Government says Ghana’s domestic notes and bonds totaling about GHS137 billion will be exchanged for new ones by holders of domestic debt to help in restoring the country’s capacity to service debt.
The bonds which include Energy Sector Levies Act (E.S.L.A) and Daakye bonds to be issued by the Republic would create a new path towards resetting the economy to a more stable one capable of addressing the challenges of the country.
Mr Ken Ofori-Atta, Minister of Finance, said this at the launch of Ghana’s domestic debt exchange programme after a broad contour of debt sustainability analysis (DSA) had been concluded.
He said: “Ghana’s public debt is unsustainable, and that the Government may not be able to fully service its debt down the road if no action is taken.”
“Debt servicing is now absorbing more than half of total government revenues and almost 70% of tax revenues, while our total public debt stock, including that of State-Owned,” the Minister said.
He said Covid-19 pandemic, rising global food prices, rising crude oil &amp; energy prices and the Russia-Ukraine war had adversely affected Ghana’s macroeconomy, with spillovers to the financial sector.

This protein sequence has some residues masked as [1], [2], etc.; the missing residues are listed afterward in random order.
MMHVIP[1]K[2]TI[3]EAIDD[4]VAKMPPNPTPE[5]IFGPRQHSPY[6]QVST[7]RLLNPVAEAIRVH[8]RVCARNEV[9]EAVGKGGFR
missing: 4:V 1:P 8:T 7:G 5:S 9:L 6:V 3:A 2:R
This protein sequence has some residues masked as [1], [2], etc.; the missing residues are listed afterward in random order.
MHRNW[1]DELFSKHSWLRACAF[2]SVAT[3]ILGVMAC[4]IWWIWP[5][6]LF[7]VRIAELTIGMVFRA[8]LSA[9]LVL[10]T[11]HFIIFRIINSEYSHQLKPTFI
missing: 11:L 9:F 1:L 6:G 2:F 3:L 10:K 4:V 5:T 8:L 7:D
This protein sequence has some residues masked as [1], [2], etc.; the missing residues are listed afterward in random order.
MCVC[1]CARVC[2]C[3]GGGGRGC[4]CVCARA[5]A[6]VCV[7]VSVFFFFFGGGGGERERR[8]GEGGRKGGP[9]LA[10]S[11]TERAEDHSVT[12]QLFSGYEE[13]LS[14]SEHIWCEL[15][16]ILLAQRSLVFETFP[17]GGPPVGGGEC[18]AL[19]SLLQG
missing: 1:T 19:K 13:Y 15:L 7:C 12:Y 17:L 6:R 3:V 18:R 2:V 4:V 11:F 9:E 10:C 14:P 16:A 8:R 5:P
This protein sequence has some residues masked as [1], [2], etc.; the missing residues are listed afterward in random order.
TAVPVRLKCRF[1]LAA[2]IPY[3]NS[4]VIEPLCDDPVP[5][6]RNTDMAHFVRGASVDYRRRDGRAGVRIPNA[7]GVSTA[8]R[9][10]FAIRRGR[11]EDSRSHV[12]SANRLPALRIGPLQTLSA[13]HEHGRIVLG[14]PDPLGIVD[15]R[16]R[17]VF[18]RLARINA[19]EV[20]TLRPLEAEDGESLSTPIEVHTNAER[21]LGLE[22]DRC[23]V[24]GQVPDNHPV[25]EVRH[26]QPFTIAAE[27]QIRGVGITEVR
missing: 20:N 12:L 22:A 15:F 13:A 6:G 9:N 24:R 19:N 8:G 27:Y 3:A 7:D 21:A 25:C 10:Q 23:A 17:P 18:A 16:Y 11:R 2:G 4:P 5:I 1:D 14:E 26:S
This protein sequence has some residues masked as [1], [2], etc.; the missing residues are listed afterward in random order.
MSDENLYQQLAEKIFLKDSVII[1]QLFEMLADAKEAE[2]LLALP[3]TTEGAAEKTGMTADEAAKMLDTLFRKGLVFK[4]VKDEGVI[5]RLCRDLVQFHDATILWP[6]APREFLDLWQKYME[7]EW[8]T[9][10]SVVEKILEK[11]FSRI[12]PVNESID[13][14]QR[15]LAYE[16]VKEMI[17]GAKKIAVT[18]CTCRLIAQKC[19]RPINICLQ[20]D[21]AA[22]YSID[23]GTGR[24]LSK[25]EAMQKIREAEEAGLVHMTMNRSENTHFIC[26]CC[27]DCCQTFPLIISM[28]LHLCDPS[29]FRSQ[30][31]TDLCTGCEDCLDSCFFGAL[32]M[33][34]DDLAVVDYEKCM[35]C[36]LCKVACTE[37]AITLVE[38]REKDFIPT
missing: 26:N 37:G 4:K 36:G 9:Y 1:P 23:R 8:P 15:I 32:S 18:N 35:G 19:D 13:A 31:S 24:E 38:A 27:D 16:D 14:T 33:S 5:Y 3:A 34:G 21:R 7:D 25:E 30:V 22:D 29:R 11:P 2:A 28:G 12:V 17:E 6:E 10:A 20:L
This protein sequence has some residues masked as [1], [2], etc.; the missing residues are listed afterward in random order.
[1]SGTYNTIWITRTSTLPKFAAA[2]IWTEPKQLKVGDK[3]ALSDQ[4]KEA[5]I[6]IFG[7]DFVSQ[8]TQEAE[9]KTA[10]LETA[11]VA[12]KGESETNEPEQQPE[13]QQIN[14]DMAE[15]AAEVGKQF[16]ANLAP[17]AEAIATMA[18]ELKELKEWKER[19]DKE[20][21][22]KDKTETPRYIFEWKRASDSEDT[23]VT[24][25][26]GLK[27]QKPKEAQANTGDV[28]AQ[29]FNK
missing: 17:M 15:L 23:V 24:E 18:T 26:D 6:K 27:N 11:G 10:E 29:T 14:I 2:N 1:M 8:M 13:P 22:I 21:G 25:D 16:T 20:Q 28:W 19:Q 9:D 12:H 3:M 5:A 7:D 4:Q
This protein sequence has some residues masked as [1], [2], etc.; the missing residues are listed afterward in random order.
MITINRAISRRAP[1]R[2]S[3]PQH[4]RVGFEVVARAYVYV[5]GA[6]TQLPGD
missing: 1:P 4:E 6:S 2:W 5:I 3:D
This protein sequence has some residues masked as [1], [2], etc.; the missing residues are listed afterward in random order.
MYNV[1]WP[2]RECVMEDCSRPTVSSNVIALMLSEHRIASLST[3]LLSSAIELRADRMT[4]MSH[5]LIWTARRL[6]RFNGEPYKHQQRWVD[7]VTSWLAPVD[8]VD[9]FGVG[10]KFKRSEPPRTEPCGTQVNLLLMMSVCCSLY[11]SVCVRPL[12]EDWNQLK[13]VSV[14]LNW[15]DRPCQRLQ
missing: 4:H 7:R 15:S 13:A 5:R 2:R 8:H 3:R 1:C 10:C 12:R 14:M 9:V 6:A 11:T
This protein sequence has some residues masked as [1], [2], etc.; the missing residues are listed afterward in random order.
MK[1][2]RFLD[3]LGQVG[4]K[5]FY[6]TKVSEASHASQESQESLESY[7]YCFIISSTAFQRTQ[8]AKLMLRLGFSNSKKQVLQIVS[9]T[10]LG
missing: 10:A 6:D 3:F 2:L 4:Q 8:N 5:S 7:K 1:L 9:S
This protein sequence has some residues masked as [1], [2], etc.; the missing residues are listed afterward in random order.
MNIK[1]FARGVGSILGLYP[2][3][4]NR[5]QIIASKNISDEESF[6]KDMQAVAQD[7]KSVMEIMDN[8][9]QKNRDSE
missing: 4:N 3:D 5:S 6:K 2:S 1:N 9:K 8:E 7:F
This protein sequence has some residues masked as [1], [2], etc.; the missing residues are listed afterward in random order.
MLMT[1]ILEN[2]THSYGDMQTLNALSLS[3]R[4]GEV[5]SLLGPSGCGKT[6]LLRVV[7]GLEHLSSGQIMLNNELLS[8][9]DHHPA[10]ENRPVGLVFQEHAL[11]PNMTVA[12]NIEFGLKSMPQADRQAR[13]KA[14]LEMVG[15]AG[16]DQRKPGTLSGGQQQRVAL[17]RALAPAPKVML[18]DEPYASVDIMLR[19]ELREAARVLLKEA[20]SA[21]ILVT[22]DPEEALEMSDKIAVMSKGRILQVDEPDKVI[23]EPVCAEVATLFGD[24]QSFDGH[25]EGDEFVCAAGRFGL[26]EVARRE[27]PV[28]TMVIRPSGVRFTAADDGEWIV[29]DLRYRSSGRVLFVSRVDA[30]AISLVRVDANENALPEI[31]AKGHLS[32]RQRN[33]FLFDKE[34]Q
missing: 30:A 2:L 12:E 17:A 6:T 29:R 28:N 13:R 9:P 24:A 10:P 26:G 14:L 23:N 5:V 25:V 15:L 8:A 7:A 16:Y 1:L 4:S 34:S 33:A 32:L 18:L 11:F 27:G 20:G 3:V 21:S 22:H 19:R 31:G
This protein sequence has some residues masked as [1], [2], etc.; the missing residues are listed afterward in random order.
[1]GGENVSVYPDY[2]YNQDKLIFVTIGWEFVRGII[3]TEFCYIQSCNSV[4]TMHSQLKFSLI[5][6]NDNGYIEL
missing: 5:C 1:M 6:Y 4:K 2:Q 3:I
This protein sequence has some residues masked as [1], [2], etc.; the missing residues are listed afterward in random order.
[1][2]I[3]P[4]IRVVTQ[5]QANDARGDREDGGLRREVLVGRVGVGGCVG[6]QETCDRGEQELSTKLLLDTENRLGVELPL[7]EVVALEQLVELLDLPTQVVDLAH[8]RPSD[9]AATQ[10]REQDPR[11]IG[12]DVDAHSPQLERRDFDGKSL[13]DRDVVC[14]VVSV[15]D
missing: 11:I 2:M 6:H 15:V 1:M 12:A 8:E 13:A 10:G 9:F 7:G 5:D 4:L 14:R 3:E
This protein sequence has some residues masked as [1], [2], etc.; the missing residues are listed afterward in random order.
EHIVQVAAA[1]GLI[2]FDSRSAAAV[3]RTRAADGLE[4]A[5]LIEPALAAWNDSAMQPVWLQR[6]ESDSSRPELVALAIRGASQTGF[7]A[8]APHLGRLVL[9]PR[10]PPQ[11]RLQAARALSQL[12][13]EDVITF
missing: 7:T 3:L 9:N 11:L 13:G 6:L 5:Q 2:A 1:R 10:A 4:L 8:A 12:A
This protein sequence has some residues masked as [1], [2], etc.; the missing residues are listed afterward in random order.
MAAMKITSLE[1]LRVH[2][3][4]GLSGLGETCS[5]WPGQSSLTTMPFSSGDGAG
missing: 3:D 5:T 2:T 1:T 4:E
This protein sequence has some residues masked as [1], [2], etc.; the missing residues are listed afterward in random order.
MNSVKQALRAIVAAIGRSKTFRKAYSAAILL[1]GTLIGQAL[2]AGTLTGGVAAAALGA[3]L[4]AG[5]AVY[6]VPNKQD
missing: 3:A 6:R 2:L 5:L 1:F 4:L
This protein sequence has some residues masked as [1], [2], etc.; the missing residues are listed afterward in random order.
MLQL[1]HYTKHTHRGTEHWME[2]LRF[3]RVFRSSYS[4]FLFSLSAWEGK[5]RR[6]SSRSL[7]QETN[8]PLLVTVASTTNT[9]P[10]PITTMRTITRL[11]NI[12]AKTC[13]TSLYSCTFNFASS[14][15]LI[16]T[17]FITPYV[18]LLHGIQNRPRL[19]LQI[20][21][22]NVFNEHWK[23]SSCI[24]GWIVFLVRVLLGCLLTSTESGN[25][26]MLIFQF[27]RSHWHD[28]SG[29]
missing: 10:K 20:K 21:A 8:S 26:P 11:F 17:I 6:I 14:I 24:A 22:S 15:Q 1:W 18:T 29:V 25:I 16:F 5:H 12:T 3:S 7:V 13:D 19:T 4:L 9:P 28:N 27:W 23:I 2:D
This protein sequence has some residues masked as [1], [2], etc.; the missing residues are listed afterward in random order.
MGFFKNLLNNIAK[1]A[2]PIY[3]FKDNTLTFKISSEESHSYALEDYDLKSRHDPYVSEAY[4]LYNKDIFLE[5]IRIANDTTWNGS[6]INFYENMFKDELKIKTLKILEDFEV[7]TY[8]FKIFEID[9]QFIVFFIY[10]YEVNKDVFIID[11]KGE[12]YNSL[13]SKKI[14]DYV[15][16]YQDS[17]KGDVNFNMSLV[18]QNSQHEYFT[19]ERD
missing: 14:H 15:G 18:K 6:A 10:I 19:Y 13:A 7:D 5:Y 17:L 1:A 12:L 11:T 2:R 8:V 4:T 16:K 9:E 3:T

Mr Ofori-Atta said domestic debt operation involved an exchange for new Ghana bonds with a coupon that steps up to 10 per cent in 2025 (with a first interest payment in 2024) and with longer average maturity.
“Existing domestic bonds as of 1st December 2022 will be exchanged for a set of four new bonds maturing in 2027, 2029, 2032 and 2037.Predetermined allocation ratio are as follows: 17 per cent for the short bonds, 17 per cent for the intermediate bond, 25 per cent for the medium-term bond and 41 per cent for the long-term bond,” he said.
The annual coupon on the new bonds would be set at 0 per cent in 2023, 5 per cent in 2024 and 10 per cent from 2025 until maturity and the coupon payments would be semiannual.
“In this debt exchange individual holders of domestic bonds are not affected and will not lose the face value of their investments. So let us remove any doubt and discard any speculation that the Government is about to cut your retirement savings or the notional value of your investments,” he added.
Government had given an assurance that it will take all appropriate measures to safeguard the solvency of the financial institutions involved in the exchange.
It said banks, pension funds, insurance companies, fund managers, and collective investment schemes will be supported, to ensure that they were able to meet their obligations to their clients as they fall due through regulatory measures and Financial Stability Fund (FSF).
Source: Modern Ghana